Monday morning in Bird World

25 July 2022

Oh, good morning everyone! Still some fledging going on in the UK, osplets getting their ‘legs’ in the US, another video of Little Bit…it is starting off as a good week. Fingers and toes crossed.

At the Sea Eagles nest in the old Ironbark Tree, Lady seems to have gotten into a pattern of feeding SE 29 and 30 every hour. Lady’s job at this stage of the eaglet’s development is to brood and feed the chicks. Dad is in charge of hunting and guarding the nest. The chicks will grow quickly. When they are 3-4 weeks old, Lady will stop brooding them at night and sleep perched on the tree. Fledging takes place between 75-85 days, normally.

So,, we must enjoy every moment of these two little white snow balls. What can we expect in weeks 2 and 3? You will continue to notice how their beaks are growing longer. It is hard to imagine but they will start to crawl out of the nest cup during week 2. You will also notice they have started to squirt their ‘ps’ over the side of the nest. No potty training for these two – it is instinctual. By week 3 they will be double their size at hatch and they will become interested in things around them. They will be eating bigger flakes of fish and pieces of prey and, of course, they will have mastered getting those bites into their beak from Lady much better than in the early days.

It is the most beautiful golden morning in Finland at the Janakkalan Osprey nest. The two chicks are sound asleep.

It is an equally beautiful morning in Mlade Buky, The Czech Republic as the sun comes over the distant hills. You can see the four storklets on the natal nest in the foreground. Now look carefully at the top image. In the middle ground, there is the finished ‘home’ that Bukacek was building for him and Betty. The storklets can flap all they want — and they are beginning to work those wings. It would be a little crowded there with six on that nest!

Sorry. It is so dark there but look carefully and you will see the adults in their own private space!

All four storklets at the nest of Karl II and Kaia in the Karula National Forest in Estonia are doing splendid. Like the White Storks above, these four are starting to work their wings as well.

There were only 2 feedings for the storklets on 24 July. From the discussion forum, it appears that the fish baskets need filling or some other bird species is eating them. It also appears that there is not enough fish in the natural sources… let us all hope that the baskets are filled and Karl II and Kaia find all that food and eat themselves and feed their four very large storklets.

The three fledglings of Ivo and Iiris are doing well although some of their take offs and landings need a little adjustment. Ivo is delivering really nice size fish to the nest and each waits their turn for another delivery if they missed an earlier one. The nest is located in Southern Estonia near Tartumaa. Nearby is a fish farm as well as a river and some ponds. It would appear from the deliveries that there is plenty of fish for this family of 5.

Ivo has enjoyed the head of this fish. He has a very nice crop. Thanks, Dad.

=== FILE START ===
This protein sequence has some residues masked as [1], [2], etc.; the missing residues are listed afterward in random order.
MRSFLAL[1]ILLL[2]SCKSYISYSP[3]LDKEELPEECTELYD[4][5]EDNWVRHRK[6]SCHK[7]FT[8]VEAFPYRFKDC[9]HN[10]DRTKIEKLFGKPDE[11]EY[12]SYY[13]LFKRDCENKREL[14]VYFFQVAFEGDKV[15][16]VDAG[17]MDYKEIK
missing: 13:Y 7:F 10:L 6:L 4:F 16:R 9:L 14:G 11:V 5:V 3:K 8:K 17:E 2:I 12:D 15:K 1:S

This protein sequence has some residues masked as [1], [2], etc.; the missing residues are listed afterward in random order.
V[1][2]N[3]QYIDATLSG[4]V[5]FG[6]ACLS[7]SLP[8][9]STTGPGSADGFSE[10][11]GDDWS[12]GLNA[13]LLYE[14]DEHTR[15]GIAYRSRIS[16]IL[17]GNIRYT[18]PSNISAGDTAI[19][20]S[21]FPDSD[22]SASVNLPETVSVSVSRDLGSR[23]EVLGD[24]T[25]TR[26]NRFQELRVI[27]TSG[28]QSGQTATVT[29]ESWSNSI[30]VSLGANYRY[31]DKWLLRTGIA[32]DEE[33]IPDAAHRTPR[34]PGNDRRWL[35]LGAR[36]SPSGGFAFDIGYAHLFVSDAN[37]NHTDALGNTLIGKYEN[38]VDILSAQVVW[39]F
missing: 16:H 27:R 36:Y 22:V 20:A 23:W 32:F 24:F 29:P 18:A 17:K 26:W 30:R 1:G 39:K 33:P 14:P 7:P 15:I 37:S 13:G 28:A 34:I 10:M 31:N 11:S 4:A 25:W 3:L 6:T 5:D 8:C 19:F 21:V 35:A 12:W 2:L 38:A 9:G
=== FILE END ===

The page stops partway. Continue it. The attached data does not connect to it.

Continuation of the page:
Another video of the area of the Notre-Dame Eagles – and a most welcome one. It shows where they are and where you can ‘view’ them without doing harm. The individual filming will point the camera to the trees. Squint – look hard. There is at least one fledgling on a branch. They say it is ND17! I sure hope so. It was great to see the three yesterday for the simple reason that 17 is eating somewhere…and flying around watching and learning from the parents …or there would not have been three. So very grateful. Thank you!

Carol Mandis-Beatle posted some images of the three ND eaglets on FB. I hope she does not mind if I share one of them. They were so cute..and they grow so fast!

Speaking of ‘baby pictures’. How many of you remember J3? He falls right up there with L4 for me — cutie pies – Big Red and Arthur’s kids at Cornell. Gosh, I would love to know the dispersal area of their eyases and would especially like to know how they are. You get attached and poof – gone.

J2 and J3 (J1 will be killed flying into the glass at the Weil Building) were best mates. They soared in the sky protecting their sister J1 when she was bathing in a puddle. They also soared together until one morning…J3 got into a thermal, soared high and was gone- out of sight forever. Then J2.

The pressure on BC Hydro to do something to help the Bald Eagles continues – and I am so glad that it is not losing traction. Two articles – one in the Times Colonist and the other in the Vancouver Sun.

https://www.timescolonist.com/local-news/eaglet-from-blended-raptor-family-dies-from-electrocution-5618079?fbclid=IwAR1rliqQwaRn6rVhdPyYF0mpEMqg8fRzL5Dr0K1PNQpqYbmmqzIOCbsiyQk

Malala has been coming and going from the nest. To check out her images please go to GROWLS FB page. You do not have to be a member of FB or their group to see the images.

‘H’ caught the trio at the Boathouse ‘Waddling’ this morning and made a YouTube clip. It is short and ever so cute…all are standing. Thank you ‘H’. That nest is getting rather small…

https://youtube.com/clip/UgkxtoqfzEvKNx_o0JQzGRwo4EMvhHpGn5WQ

In Poole Harbour, there was a moment when the nest was empty. Both chicks of CJ7 and Blue 022 have fledged!!!!!!!! 5H2 fledged this morning. Celebration Time. Like all others, they will, of course, chase the parents back and forth for food for a bit building up their flying skills. Hopefully we will have a few more weeks with the family before CJ7 heads south for her winter break.

5H2 has returned to claim a fish on the nest. What a lovely sight she is. Always good to see them return the first few times! Congratulations to everyone at Poole Harbour.